Tuesday, October 23, 2018

Joseph Judd Pennell




Photographer: Pennell
Junction City, Kansas
From LOST GALLERY collection

More examples at Kansas Historical Society

Joseph Judd Pennell

Source: The University of Kansas Libraries


BIOGRAPHY of Joseph Judd Pennell

The son of a confederate soldier, Joseph Judd Pennell was born March 9, 1866 in Kings Creek, North Carolina. When he was about 18, his father's business failed and the family could no longer afford the cost of private education in the North Carolina schools. A cousin returning from a trip to Kansas told of the good public schools in Kansas, so the decision was made to leave North Carolina and settle in Kansas.

In his first years in Kansas, Joseph Pennell worked as a carpenter making coffins for an Abilene undertaker.

His first venture into the business of photography began in March 1888, when he bought a half interest in a Junction City studio owned by L.A. Ramsour.

After a year of work in the studio he quit to travel through the countryside making photographs in his "photo car", probably a wagon with a darkroom set up in it. A year of touring the countryside gave him the desire for a more stable and permanent business, so he returned to Junciton City and entered a brief partnership with S.D. Hopkins.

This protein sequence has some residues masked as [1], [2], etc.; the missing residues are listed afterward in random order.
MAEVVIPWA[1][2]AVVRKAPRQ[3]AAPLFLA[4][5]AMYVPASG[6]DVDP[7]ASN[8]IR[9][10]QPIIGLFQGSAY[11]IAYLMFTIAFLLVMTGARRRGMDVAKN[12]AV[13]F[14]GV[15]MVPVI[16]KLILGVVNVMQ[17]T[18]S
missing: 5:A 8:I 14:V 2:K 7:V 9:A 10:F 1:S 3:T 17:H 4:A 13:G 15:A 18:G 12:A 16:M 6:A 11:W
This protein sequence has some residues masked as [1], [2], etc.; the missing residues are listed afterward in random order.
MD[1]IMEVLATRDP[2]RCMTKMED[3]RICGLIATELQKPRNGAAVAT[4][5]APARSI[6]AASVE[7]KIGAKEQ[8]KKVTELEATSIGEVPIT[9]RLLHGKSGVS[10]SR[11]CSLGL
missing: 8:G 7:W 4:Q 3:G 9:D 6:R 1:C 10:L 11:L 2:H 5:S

At the end of a year, he opened a studio in partnership with Ed Zellner, whom he bought out two years later in 1893.

In 1898, he married Edith Stanley and their only child, Joseph Stanley Pennell was born in 1903.
As a photographer, Pennell was a success in both the business and the photographic world. His business grew enough for him to have a new studio built in 1907. The building is still in use in Junction City.

Along with his business success, Pennell achieved recognition and awards for his photography. His work was shown at the World's Fair in 1893 and at the St. Louis Exposition in 1904. It was also published in photographic journals and in popular magazines of the time such as Munsey's and Ladies Home Journal.

Pennell was active in his community, serving on the Board of Education, the Chamber of Commerce and in organizations such as the Rotary Club and Knights of Columbus.

Pennell continued to operate his studio until his premature death by blood poisoning at the age of 56 on April 3, 1922. His widow, Edith, kept the studio running for about a year, after which the negatives went into storage. Subsequently, the negatives became the property of Pennell's son, Joseph Stanley Pennell, the author of two novels based on his family history and life in Junction City, The History of Rome Hanks and The History of Nora Beckham.

Over the years, many of Pennell's classic photographs have made their way into print and on television, including a shot of a Junction City bar that became part of the opening credits to NBC's comedy series, "Cheers," which was set in a Boston bar.

See also the Pennell Photograph Collection

See also Edward David Zellner


Bio found on the Find A Grave website:

Photographer. He was born in North Carolina in 1866, the son of a Confederate soldier. His family moved to Kansas in the 1880s to take advantage of the public school system.